Our Top 10 London Museum Objects

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While all the Footprints of London Guides agree that they prefer to be talking about London history outside on the street, they love London museums too (many are guides at museums too). Here are 10 of the teams favourite objects in the collections of London Museums.

1 Prince Frederick’s Barge in the National Maritime Museum

Prince Frederick's Barge

Prince Frederick’s Barge – picture copyright Neil Sinclair

Neil Sinclair

Among my favourite museum objects is Prince Frederick’s barge at the National Maritime Museum Greenwich. The largest object on regular display at the museum, it symbolises extravagance, elegance and elitism while embodying exquisite craftsmanship.

The 19 metre (63 ft) long vessel was built on the banks of the River Thames opposite Whitehall in 1732 for Frederick Prince of Wales, eldest son of King George II. Designed by architect, painter and landscape gardener William Kent, the state barge was built by John Hall. It features superbly executed carvings by James Richards who succeeded Grinling Gibbons in 1721 as wood carver to the king. The magnificently gilded barge, which was rowed by up to 21 oarsmen, was the largest and fastest barge on the River Thames. It was deliberately made bigger and swifter than even the king’s barge and was symbolic of the intense rivalry, occasionally spilling over into outright loathing, that characterised this dysfunctional father/son relationship. Art and music loving Frederick first used the barge to himself, his mother, his mother Queen Caroline and his five sisters from Chelsea Hospital to Somerset House to inspect the cleaning of the royal collection of paintings. It was last used on royal duty by Prince Albert in 1849 for the opening of the new Coal Exchange.
Prince Frederick’s barge, the 18th century equivalent of a stretch limo, was once a familiar sight on the Thames. It’s permanently grounded at Greenwich but Footprints of London customers can enjoy the liquid history and splendour of London’s riverside life during our spring Riverwalks Festival (16th April to 4th May inclusive). Look out for details of the festival programme within the next few weeks.
2 Sir Paul Pinder’s House at The Victoria and Albert Museum
Sir Paul Pindar's House in the V&A

Sir Paul Pindar’s House in the V&A


Dave Brown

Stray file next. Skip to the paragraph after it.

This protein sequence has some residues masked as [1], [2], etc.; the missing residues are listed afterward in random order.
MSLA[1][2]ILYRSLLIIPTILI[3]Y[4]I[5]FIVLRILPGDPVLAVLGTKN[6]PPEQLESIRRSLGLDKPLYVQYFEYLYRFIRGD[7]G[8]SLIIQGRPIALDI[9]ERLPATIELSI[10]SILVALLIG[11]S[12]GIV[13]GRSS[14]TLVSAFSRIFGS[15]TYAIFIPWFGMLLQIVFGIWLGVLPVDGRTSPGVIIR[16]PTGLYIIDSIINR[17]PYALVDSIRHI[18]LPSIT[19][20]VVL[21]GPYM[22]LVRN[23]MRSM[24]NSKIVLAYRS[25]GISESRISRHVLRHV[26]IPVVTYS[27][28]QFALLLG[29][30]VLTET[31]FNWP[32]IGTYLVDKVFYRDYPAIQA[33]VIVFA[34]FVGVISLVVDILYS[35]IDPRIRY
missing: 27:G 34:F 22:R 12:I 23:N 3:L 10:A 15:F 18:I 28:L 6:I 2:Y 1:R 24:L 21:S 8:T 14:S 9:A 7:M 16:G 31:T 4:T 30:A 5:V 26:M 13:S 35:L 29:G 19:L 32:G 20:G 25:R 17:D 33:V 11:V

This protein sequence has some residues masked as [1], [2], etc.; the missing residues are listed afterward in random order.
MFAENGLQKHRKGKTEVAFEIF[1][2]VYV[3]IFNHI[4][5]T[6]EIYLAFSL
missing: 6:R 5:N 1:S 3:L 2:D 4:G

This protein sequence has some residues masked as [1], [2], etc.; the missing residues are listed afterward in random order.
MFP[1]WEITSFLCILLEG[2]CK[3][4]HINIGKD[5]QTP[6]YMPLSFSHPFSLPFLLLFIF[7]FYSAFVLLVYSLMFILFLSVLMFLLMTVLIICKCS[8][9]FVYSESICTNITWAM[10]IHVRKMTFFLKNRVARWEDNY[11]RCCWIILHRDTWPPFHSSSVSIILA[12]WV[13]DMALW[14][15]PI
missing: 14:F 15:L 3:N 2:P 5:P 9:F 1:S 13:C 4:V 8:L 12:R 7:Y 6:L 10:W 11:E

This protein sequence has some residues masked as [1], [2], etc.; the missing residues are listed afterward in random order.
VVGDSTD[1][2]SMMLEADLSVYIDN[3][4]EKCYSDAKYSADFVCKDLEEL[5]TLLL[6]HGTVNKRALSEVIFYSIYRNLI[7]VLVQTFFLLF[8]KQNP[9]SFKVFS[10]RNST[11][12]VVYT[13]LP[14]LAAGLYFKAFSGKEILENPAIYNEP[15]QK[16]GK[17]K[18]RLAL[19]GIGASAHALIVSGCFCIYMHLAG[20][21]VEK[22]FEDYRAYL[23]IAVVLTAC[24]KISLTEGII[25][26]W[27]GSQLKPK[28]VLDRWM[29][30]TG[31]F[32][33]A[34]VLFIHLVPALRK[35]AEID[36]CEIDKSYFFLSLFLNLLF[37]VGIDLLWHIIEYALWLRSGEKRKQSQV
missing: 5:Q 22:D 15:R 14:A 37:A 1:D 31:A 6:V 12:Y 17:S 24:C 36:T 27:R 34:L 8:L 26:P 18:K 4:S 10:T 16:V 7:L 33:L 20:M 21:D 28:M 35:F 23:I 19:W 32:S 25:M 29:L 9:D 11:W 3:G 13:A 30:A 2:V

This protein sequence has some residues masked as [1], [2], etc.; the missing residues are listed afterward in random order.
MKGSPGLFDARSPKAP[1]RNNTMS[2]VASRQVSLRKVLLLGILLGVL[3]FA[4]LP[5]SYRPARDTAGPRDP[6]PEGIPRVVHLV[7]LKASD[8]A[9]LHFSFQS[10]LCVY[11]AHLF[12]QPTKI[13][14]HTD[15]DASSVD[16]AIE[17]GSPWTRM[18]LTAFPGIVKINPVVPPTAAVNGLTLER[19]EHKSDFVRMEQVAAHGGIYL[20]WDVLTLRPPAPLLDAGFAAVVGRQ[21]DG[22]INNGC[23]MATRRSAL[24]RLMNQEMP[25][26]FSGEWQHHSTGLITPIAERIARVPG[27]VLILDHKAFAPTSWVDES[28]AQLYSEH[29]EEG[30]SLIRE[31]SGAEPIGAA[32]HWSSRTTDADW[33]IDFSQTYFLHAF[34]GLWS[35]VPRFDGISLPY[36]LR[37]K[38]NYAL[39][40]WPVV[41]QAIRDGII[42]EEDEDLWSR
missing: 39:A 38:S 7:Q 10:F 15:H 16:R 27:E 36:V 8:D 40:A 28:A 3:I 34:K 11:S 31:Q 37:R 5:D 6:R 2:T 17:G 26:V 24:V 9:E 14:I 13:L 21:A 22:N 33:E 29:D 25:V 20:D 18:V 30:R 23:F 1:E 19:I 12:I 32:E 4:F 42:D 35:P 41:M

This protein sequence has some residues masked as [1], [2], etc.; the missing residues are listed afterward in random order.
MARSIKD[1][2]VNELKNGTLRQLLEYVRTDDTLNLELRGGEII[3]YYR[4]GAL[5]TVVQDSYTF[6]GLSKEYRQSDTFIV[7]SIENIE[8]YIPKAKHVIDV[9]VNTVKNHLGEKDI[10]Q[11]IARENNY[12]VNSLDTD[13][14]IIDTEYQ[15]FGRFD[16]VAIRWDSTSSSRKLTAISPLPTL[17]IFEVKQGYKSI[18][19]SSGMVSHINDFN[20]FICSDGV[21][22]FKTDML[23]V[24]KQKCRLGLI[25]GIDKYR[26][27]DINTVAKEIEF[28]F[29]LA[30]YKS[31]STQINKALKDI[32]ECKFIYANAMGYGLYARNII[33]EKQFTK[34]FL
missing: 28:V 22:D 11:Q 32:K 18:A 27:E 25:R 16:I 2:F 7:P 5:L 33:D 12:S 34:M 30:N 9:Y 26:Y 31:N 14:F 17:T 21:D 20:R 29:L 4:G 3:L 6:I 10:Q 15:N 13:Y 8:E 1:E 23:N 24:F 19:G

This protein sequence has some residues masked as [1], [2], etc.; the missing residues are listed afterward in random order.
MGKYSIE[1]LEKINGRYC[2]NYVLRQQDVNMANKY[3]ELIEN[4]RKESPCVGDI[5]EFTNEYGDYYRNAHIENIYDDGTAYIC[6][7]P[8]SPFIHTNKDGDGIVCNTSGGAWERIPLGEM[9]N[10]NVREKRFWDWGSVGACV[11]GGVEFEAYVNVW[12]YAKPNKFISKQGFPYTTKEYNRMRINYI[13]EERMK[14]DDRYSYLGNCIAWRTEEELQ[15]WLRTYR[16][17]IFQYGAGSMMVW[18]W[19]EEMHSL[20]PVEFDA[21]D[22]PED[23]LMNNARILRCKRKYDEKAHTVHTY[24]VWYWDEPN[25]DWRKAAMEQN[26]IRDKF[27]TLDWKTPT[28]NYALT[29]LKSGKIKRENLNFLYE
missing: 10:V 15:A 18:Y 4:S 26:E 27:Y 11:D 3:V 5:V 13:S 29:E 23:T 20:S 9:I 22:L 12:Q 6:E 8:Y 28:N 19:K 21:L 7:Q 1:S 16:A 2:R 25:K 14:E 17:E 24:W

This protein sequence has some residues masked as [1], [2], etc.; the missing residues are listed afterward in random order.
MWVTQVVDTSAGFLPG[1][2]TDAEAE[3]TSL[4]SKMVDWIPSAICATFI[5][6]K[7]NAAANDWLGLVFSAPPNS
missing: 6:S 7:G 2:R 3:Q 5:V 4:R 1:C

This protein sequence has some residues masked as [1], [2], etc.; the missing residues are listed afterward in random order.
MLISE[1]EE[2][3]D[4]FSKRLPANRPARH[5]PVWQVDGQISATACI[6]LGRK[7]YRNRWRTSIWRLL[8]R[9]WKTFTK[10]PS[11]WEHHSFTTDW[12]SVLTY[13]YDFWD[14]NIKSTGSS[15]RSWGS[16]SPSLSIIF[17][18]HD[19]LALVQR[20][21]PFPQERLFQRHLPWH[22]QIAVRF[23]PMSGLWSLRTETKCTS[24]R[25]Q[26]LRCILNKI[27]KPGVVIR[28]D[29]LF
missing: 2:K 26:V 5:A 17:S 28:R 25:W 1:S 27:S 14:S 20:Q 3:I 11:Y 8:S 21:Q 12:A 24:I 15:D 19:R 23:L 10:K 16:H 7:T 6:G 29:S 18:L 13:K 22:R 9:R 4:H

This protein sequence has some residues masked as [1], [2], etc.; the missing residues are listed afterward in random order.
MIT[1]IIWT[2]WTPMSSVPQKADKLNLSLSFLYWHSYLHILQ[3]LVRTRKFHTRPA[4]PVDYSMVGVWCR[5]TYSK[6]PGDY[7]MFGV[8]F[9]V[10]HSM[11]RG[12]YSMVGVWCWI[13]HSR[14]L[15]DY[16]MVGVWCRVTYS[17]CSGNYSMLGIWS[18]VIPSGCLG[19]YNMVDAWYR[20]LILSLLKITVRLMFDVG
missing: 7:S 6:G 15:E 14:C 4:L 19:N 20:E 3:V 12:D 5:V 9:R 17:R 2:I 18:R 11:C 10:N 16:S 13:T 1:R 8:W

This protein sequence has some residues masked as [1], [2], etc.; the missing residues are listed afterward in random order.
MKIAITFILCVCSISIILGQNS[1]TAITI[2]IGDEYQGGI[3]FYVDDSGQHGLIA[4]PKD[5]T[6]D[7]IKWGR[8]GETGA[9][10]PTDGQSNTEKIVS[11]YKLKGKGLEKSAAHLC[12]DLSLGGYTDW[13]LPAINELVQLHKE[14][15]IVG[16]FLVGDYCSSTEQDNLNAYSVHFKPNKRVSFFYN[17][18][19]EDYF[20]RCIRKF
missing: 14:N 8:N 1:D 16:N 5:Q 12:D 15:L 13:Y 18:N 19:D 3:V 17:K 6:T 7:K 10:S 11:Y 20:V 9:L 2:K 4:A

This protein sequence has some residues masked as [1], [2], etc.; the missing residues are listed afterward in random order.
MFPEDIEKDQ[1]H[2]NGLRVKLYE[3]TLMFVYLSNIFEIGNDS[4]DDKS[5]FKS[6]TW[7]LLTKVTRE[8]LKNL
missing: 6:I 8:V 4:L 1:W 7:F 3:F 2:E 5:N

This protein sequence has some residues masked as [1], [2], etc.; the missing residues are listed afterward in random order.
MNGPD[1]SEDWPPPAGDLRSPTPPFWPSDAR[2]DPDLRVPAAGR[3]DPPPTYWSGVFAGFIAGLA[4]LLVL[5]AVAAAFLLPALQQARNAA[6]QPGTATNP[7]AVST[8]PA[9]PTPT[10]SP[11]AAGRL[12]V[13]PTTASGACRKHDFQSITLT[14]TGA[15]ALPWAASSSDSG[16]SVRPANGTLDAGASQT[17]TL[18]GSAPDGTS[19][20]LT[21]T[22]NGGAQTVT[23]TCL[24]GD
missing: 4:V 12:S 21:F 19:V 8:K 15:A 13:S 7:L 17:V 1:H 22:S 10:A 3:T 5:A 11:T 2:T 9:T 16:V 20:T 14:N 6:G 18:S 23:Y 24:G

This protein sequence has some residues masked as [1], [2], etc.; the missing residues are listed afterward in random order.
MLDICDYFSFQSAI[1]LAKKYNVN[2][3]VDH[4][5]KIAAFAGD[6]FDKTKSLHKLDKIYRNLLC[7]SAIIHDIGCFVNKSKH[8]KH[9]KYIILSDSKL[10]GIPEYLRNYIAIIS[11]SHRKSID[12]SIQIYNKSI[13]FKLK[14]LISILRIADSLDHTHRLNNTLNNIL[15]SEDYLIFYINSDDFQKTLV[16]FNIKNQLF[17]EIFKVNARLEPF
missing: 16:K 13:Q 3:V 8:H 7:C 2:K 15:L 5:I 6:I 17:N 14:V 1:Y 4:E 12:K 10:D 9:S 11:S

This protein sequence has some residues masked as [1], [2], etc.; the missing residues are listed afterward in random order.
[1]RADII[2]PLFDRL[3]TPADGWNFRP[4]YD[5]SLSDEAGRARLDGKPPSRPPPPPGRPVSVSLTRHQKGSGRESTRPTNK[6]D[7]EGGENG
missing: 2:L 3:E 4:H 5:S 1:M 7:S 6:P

Sir Paul Pinder’s House at the V&A which I love – partly because of it’s size, and partly because it reminds me of William Shakespeare – he would have known the building (newly built) as he walked into the City to and from Shoreditch (and indeed, Footprints of London covers the same route on our Shakespeare in Shoreditch walk).

3 Models of the Church of the Holy Sepulchre at the Museum of the Order of St John

models of the Church of the Holy Sepulchre

Model of the Church of the Holy Sepulchre

I nominate the souvenir models of the Church of the Holy Sepulchre which can be found in the Order Gallery at the Museum of the Order of St John. This was not your usual souvenir and was produced  in the 17th Century in Bethlehem for rich travellers. It’s made of Syrian maple, mother of pearl and ivory. The roofs lift off to show the interior lay-out. The real church was built in the 1130s with no expense spared to link the sites of Christ’s death and resurrection which were separate sites on two sides of a courtyard. The result was the greatest shrine church ever built and the model conveys some of its grandeur.
4 Lord Uxbridge’s false leg at the Household Cavalry Museum
Lord Uxbridge's artificial leg
I’m nominating Lord Uxbridge’s false leg in the Household Cavalry Museum which replaced the one he lost at the Battle of Waterloo where he is reputed to have said  “By God Sir! I’ve lost my leg!”  To which the Duke of Wellington supposedly replied “By God Sir! So you have!”. This story is often told as an example of British stiff upper lip – resolve in the most extreme of circumstances. However it is possible that Wellington’s apparent lack of concern was due to Uxbridge having an affair with Wellington’s sister in law. Other accounts of the wounding say Wellington came to Uxbridge’s aid. Either way the false leg illustrates the ferocity of the Battle of Waterloo – with senior staff officers in the thick of the action.